Redskins assistant coach witnessed former Raider Barret Robbins' early mental-health issues

Sports Uncovered is a six-part weekly podcast series that explores the stories that took the national sports world by storm. The newest episode, The Mysterious Disappearance That Changed A Super Bowl, dives into how Oakland Raiders star center Barret Robbins missed Super Bowl XXXVII in 2003 after 24 hours of partying. 

Barret Robbins was just a junior at Texas Christian when his manic episodes began. 

A potent mixture of steroids, alcohol and marijuana left the future NFL offensive lineman in a daze. It felt like he was sleepwalking. Driving to Austin from his school in Fort Worth, not really knowing what he was doing, seeking some level of attention, he smashed the window of a car dealership. 

Robbins had no intention of taking anything. But it looked like he was trying to burglarize the place. So, Austin police arrested him. It was so out of character, his TCU coaches, including current Redskins tight ends coach Pete Hoener, weren’t sure what to make of the episode. 

“My first inclination on something like that with him was ‘Man, he must have been really drunk,’” Hoener told NBC Sports Bay Area for the sixth episode of NBC’s Sports Uncovered podcast. “You know, been with the wrong person or something.”

Robbins went to jail and then to rehab before being allowed to play his senior year at TCU. But it was the beginning of a descent that continued long after Robbins failed to post for the Raiders’ appearance in the Super Bowl against the Tampa Bay Buccaneers in 2003. 

The latest Sports Uncovered podcast by NBC Sports takes a look at Robbins' infamous Super Bowl disappearance and what has happened to him since then. Listen to the full episode below or by subscribing wherever you get your podcasts:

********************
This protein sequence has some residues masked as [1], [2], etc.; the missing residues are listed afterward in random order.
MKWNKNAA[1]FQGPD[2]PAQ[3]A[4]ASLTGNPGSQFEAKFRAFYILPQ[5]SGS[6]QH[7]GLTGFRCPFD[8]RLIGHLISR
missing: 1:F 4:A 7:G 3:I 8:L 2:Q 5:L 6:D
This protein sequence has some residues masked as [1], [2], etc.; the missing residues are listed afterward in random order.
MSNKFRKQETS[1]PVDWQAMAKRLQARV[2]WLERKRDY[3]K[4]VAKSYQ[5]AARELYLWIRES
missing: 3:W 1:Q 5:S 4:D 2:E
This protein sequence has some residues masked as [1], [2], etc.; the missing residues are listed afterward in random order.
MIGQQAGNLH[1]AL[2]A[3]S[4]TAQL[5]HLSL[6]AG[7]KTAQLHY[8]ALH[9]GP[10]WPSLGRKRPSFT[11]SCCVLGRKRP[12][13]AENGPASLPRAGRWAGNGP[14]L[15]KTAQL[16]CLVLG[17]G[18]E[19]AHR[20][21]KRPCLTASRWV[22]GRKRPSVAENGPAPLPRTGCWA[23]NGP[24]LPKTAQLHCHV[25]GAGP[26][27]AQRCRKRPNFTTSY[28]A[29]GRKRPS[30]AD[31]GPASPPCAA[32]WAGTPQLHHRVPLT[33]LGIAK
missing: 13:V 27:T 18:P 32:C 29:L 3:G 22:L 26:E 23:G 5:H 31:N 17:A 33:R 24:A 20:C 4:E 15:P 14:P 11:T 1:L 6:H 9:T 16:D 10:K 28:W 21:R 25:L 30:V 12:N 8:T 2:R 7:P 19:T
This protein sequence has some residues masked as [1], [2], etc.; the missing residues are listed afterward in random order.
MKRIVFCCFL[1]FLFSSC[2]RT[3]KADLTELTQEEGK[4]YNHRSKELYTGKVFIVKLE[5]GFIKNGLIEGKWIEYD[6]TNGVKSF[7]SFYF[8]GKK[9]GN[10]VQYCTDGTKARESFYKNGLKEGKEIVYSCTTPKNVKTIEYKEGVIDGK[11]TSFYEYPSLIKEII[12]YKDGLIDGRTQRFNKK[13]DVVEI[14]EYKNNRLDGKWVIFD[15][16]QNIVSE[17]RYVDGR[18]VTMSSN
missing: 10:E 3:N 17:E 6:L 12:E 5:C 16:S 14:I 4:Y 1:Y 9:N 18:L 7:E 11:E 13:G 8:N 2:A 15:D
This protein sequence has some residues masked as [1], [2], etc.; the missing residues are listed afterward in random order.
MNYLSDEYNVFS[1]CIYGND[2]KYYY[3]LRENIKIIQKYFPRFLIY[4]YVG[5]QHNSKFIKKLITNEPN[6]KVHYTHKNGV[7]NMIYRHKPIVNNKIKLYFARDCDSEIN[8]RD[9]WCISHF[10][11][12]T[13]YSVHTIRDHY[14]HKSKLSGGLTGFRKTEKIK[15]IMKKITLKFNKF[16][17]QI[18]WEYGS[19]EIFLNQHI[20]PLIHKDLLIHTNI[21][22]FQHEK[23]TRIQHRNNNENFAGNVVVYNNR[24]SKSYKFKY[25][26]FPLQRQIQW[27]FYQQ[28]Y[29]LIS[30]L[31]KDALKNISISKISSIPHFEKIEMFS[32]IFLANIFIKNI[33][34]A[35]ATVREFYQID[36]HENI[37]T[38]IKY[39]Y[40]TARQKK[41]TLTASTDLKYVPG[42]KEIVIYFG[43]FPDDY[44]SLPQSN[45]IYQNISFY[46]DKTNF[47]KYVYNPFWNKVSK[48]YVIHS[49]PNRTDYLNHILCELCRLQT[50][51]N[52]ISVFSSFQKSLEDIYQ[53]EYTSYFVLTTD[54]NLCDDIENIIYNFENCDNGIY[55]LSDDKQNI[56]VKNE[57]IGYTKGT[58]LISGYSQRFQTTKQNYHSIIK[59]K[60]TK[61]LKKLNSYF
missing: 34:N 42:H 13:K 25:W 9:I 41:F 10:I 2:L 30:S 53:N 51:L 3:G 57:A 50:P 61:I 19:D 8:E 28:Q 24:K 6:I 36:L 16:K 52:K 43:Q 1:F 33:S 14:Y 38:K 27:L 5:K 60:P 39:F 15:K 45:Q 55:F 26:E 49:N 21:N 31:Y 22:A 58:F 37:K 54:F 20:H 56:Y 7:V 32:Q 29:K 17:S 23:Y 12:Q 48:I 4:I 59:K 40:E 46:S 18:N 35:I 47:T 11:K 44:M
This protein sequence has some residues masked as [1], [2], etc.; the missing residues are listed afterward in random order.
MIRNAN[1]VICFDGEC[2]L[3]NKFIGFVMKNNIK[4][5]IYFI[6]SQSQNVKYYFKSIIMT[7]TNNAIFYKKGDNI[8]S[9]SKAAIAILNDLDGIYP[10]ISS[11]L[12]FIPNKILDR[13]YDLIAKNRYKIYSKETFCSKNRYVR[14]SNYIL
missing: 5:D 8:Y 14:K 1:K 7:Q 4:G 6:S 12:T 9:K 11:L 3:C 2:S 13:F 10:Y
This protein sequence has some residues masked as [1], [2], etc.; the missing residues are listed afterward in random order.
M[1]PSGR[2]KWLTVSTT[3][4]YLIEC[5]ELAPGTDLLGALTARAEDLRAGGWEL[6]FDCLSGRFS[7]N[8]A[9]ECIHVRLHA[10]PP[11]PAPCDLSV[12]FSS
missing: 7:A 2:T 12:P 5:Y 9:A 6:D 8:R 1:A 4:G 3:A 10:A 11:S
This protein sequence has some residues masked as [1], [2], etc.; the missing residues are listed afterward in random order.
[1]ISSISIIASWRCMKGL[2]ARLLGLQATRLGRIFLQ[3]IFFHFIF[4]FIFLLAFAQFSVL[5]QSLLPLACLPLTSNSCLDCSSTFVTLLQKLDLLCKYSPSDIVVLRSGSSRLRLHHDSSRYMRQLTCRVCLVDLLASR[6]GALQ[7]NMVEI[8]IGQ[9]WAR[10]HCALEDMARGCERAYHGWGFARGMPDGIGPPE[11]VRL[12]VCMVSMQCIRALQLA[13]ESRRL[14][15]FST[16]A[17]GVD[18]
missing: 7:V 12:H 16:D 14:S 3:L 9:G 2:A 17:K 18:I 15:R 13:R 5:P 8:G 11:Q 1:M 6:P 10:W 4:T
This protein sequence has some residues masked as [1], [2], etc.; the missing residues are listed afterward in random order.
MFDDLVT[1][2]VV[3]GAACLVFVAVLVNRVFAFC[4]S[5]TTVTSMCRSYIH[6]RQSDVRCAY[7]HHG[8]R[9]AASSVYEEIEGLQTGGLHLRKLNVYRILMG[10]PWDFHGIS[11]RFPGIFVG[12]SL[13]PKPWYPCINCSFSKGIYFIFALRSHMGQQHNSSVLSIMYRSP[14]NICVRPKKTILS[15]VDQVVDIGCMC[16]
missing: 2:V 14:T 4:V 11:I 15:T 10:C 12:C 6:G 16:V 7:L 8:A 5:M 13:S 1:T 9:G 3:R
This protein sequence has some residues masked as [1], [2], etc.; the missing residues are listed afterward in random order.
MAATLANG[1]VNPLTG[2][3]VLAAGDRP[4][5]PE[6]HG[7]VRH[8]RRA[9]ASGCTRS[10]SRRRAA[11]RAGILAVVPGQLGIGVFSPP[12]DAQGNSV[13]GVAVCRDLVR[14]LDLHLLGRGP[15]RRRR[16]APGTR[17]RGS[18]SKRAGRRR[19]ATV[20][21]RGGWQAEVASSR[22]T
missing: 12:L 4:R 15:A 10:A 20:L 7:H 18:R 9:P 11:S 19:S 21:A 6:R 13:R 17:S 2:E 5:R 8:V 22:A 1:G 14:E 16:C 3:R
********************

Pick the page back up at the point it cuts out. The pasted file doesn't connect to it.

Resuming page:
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Who knows if the outcome would have changed? Oakland lost 48-21. But Robbins’ life has never been the same. One of the best offensive linemen in football was out of the NFL by 2004 and left alone to deal with the depression and bipolar disorder that plagued him since college. 

The incident at the car dealership led to a diagnosis of depression by the TCU medical staff. Robbins’ story is difficult to listen to. He spoke with NBC Sports Bay Area for a 2011 interview that serves as the basis for the podcast, but otherwise few know his whereabouts now, including his former Raiders teammates. 

Robbins told NBC Sports Bay Area he likely had episodes before that one in college. But nothing where he ended up in trouble. It wouldn’t stay that way. He managed a nine-year career in the NFL before things fell apart. 

That saddens Hoener, who left TCU in 1997 and has spent the past 20 years as an assistant in the NFL, including nine with Rivera on the Carolina Panthers’ coaching staff and again this season with the Redskins. 

Hoener knew Robbins when he was just a teenager. The answer when odd things happened to a player back then was he must be drinking too much. Robbins just didn’t have the same support system that would be in place today for players at almost any level of football. Mental health is treated so much differently now. It might have made a difference for Robbins. 

“I think the thing that’s come of all this is there’s much better communication now with the medical staff and psychologists,” Hoener said. “And everybody up through the college level – maybe even the high school level – up through our level. So that a lot of those things don’t slip through.”

Want more Sports Uncovered? Check out Sean Taylor, the NFL superstar we didn't get to know, also part of the Sports Uncovered podcast series.

To never miss an episode, subscribe to Sports Uncovered and get every episode automatically downloaded to your phone. Sports Uncovered is also available on the MyTeams app, as well as on every major podcasting platform: AppleGoogle PodcastiHeartStitcherSpotify, and TuneIn